Indonesia quake: Aceh is not alone says Widodo but rescue and relief remain crippled

Hospital in the region face staff shortage and paucity for beds and medical supplies.

Aceh earthquake

Indonesia is reeling under the mammoth challenge of coping with the devastation that unfolded in Aceh after the earthquake on Wednesday. The 6.5 magnitude tremor that struck a densely populated province killed at least 100 people, and the disaster management agency said death toll is likely to rise.

Children suffer the worst

Heartbreaking pictures of children's lifeless bodies being pulled from the rubble have gone viral. Cranes and other heavy machinery are being used to remove debris to rescue victims. Selina Sumbung, the chief of Save the Children, said they cannot give an estimate of how many children lost their lives as several are fighting for their lives in hospitals. 'Earthquakes can be extremely frightening, and children's psychosocial wellbeing will be an important part of the recovery process,' Sumbung told the Daily Mail.

'We are working to make sure that no child is left behind, here in Pidie or at any other area in Indonesia," she added.

Sad state of hospitals

As injured people pour in at the hospitals, medical facilities are falling short. Victims from Pidie Jaya regency were transferred to nearby hospitals as the Pidie Jaya Hospital was reduced to rubbles. Pidie Jaya regent Aiyub Abbas said that the hospital faced staff shortage and paucity for beds and medical supplies, the Straits Times reported. The towns in the region face shortage for food and water, the regent added.

Government's insensitive effort?

Indonesian National Board for Disaster Management (BNPB) chief Sutopo Nugroho asked why durable buildings were not made in disaster prone areas. "But our buildings do not comply with quake-resistant standards ...That is because constructing quake-resistant buildings would cost an extra 30 to 50 per cent in building materials," said Sutopo, according to the news website.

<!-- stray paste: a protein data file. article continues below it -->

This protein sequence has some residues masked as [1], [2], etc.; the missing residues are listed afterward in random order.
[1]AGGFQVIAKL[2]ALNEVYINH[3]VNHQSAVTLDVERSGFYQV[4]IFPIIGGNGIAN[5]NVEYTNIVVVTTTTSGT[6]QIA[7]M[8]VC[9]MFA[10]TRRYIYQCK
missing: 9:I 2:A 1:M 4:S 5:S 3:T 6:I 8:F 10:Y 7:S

Vice-President Jusuf Kalla said local officials were trained by the government after the 2004 tsunami to make build earthquake-resistant homes. However, it did not work as funding fell short and people also could not care less.

Relentless rescue effort

The state declared a 14-day state of emergency and rescue teams are working relentlessly to dig out survivors from debris. Aceh military chief Tatang Sulaiman told AFP that at least 1,000 soldiers and about 900 police have been deployed to the worst-hit areas. Volunteers are working day and night to set up shelters, provide medical help and facilitate evacuation.

The President's call

President Joko Widodo has instructed all relevant government institutions to carry out rescue operations. The leader is also likely to visit the Aceh province to carry out strict inspection. He also took to Twitter to extend his condolences to the victims and tweeted "Aceh is not alone," he tweeted.